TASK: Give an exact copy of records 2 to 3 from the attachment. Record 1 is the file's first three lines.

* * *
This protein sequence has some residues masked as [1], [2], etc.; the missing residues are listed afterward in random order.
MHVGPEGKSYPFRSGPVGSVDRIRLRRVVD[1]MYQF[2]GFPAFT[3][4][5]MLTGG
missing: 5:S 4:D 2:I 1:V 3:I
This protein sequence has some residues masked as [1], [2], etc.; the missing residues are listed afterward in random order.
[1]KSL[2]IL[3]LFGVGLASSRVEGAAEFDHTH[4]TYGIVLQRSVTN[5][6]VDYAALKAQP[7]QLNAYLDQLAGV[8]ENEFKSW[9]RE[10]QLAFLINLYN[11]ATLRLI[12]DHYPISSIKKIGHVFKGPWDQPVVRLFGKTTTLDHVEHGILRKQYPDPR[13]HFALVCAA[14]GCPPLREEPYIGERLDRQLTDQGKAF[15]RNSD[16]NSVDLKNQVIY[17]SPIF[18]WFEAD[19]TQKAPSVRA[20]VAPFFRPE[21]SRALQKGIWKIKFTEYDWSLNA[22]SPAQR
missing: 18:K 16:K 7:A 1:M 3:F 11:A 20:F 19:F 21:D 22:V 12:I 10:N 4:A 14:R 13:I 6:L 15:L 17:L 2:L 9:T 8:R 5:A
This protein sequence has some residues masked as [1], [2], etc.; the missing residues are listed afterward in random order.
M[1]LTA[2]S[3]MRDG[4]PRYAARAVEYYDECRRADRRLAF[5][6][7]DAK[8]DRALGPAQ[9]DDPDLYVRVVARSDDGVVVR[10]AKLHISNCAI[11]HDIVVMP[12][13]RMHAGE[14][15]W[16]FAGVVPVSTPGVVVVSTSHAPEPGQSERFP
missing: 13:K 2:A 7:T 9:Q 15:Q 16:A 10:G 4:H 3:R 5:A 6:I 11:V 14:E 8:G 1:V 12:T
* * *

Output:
This protein sequence has some residues masked as [1], [2], etc.; the missing residues are listed afterward in random order.
[1]KSL[2]IL[3]LFGVGLASSRVEGAAEFDHTH[4]TYGIVLQRSVTN[5][6]VDYAALKAQP[7]QLNAYLDQLAGV[8]ENEFKSW[9]RE[10]QLAFLINLYN[11]ATLRLI[12]DHYPISSIKKIGHVFKGPWDQPVVRLFGKTTTLDHVEHGILRKQYPDPR[13]HFALVCAA[14]GCPPLREEPYIGERLDRQLTDQGKAF[15]RNSD[16]NSVDLKNQVIY[17]SPIF[18]WFEAD[19]TQKAPSVRA[20]VAPFFRPE[21]SRALQKGIWKIKFTEYDWSLNA[22]SPAQR
missing: 18:K 16:K 7:A 1:M 3:F 11:A 20:F 19:F 21:D 22:V 12:I 10:N 4:A 14:R 13:I 6:L 15:L 17:L 2:L 9:T 8:R 5:A
This protein sequence has some residues masked as [1], [2], etc.; the missing residues are listed afterward in random order.
M[1]LTA[2]S[3]MRDG[4]PRYAARAVEYYDECRRADRRLAF[5][6][7]DAK[8]DRALGPAQ[9]DDPDLYVRVVARSDDGVVVR[10]AKLHISNCAI[11]HDIVVMP[12][13]RMHAGE[14][15]W[16]FAGVVPVSTPGVVVVSTSHAPEPGQSERFP
missing: 13:K 2:A 7:T 9:Q 15:Q 16:A 10:G 4:H 3:R 5:A 6:I 11:V 14:E 8:G 1:V 12:T